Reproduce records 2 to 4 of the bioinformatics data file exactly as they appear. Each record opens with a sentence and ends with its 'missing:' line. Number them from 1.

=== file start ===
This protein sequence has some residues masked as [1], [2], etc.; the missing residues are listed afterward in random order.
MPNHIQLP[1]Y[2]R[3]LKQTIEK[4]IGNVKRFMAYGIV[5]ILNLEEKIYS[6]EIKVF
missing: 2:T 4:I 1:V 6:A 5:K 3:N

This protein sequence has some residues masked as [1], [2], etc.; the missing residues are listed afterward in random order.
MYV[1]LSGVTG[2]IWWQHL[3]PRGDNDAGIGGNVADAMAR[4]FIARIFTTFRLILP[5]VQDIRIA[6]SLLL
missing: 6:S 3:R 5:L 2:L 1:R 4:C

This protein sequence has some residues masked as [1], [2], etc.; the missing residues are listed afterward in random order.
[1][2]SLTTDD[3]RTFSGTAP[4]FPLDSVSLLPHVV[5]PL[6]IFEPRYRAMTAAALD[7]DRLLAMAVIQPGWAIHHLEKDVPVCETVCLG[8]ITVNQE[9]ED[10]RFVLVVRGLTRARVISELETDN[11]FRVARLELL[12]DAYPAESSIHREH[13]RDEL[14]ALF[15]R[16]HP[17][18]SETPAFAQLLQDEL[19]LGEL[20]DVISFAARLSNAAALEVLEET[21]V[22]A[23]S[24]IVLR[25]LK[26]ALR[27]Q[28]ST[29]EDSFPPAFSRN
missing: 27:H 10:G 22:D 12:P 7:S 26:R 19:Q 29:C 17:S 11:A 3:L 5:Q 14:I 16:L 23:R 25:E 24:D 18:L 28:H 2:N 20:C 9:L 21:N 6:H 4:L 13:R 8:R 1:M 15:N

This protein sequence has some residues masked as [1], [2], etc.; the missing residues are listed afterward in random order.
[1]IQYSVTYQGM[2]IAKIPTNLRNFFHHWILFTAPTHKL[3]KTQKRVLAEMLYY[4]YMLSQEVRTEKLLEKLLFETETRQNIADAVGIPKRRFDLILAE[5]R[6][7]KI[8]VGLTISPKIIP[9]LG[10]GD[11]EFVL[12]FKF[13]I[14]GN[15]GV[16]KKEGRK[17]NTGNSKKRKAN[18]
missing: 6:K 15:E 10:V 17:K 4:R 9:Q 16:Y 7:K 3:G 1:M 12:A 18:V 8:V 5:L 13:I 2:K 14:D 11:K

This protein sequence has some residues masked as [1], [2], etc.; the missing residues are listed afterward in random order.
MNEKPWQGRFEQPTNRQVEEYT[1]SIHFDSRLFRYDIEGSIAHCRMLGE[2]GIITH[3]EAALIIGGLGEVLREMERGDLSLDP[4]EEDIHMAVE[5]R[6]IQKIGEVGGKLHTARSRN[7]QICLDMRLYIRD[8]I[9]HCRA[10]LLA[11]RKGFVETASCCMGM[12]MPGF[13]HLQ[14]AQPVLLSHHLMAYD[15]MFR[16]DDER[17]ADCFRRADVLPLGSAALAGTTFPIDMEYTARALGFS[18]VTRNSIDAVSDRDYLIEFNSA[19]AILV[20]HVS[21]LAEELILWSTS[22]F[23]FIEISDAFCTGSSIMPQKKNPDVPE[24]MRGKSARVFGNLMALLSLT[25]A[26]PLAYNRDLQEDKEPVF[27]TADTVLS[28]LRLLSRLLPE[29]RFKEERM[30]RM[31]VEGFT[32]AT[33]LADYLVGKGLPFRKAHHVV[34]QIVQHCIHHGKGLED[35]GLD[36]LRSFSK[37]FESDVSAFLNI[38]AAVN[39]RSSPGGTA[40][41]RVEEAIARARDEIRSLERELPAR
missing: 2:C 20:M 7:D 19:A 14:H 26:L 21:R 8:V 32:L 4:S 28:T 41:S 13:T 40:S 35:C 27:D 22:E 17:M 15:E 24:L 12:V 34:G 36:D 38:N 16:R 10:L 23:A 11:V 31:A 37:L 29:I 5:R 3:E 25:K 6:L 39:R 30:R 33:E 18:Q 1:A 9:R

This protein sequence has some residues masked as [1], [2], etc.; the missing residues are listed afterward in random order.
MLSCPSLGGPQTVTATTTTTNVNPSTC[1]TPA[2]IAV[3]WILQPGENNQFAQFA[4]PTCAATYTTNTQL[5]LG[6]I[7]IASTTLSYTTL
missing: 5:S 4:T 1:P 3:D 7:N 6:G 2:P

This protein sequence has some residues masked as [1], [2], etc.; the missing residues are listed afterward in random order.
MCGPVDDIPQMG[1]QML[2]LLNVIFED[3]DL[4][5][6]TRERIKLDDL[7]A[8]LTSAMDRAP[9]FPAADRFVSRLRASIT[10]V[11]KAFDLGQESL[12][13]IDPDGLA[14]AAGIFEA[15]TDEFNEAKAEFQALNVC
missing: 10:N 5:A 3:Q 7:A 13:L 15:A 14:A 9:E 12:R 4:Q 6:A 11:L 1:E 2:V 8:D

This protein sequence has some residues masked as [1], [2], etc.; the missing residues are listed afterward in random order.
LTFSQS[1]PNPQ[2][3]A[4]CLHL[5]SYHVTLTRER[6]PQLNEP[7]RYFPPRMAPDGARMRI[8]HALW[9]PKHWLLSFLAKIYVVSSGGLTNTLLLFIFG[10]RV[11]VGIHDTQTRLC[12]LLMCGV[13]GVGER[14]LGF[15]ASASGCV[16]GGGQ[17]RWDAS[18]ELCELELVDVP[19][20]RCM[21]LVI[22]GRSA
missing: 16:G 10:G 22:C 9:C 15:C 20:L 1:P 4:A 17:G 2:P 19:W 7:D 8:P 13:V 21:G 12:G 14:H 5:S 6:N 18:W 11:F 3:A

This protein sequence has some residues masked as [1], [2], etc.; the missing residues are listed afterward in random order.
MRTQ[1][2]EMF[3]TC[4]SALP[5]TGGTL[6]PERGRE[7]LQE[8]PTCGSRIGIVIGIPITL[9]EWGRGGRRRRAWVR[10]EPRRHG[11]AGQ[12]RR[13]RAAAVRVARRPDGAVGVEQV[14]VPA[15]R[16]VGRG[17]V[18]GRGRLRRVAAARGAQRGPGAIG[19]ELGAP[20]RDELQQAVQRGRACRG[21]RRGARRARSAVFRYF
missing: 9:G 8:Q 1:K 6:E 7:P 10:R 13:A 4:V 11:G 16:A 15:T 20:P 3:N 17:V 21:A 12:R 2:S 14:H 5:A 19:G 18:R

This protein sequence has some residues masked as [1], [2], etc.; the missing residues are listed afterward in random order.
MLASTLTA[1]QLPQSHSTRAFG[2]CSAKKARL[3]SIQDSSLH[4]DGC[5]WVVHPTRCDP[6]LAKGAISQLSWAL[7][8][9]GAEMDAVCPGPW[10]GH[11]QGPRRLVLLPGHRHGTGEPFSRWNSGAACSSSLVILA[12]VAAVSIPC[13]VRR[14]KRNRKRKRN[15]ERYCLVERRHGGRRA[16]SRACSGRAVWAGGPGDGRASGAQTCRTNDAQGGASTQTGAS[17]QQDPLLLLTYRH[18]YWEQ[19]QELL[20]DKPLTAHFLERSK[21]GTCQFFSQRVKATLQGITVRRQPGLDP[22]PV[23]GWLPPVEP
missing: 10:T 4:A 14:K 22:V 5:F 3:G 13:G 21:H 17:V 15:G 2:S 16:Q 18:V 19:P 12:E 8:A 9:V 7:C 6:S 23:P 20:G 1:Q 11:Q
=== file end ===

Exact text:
This protein sequence has some residues masked as [1], [2], etc.; the missing residues are listed afterward in random order.
MYV[1]LSGVTG[2]IWWQHL[3]PRGDNDAGIGGNVADAMAR[4]FIARIFTTFRLILP[5]VQDIRIA[6]SLLL
missing: 6:S 3:R 5:L 2:L 1:R 4:C

This protein sequence has some residues masked as [1], [2], etc.; the missing residues are listed afterward in random order.
[1][2]SLTTDD[3]RTFSGTAP[4]FPLDSVSLLPHVV[5]PL[6]IFEPRYRAMTAAALD[7]DRLLAMAVIQPGWAIHHLEKDVPVCETVCLG[8]ITVNQE[9]ED[10]RFVLVVRGLTRARVISELETDN[11]FRVARLELL[12]DAYPAESSIHREH[13]RDEL[14]ALF[15]R[16]HP[17][18]SETPAFAQLLQDEL[19]LGEL[20]DVISFAARLSNAAALEVLEET[21]V[22]A[23]S[24]IVLR[25]LK[26]ALR[27]Q[28]ST[29]EDSFPPAFSRN
missing: 27:H 10:G 22:D 12:P 7:S 26:R 19:Q 29:C 17:S 11:A 3:L 5:Q 14:I 16:L 23:R 25:E 24:D 18:L 28:H 2:N 20:C 9:L 21:N 6:H 4:L 13:R 8:R 1:M 15:N

This protein sequence has some residues masked as [1], [2], etc.; the missing residues are listed afterward in random order.
[1]IQYSVTYQGM[2]IAKIPTNLRNFFHHWILFTAPTHKL[3]KTQKRVLAEMLYY[4]YMLSQEVRTEKLLEKLLFETETRQNIADAVGIPKRRFDLILAE[5]R[6][7]KI[8]VGLTISPKIIP[9]LG[10]GD[11]EFVL[12]FKF[13]I[14]GN[15]GV[16]KKEGRK[17]NTGNSKKRKAN[18]
missing: 6:K 15:E 10:V 17:K 4:R 9:Q 16:Y 7:K 3:G 1:M 12:A 18:V 8:V 5:L 13:I 2:K 14:D 11:K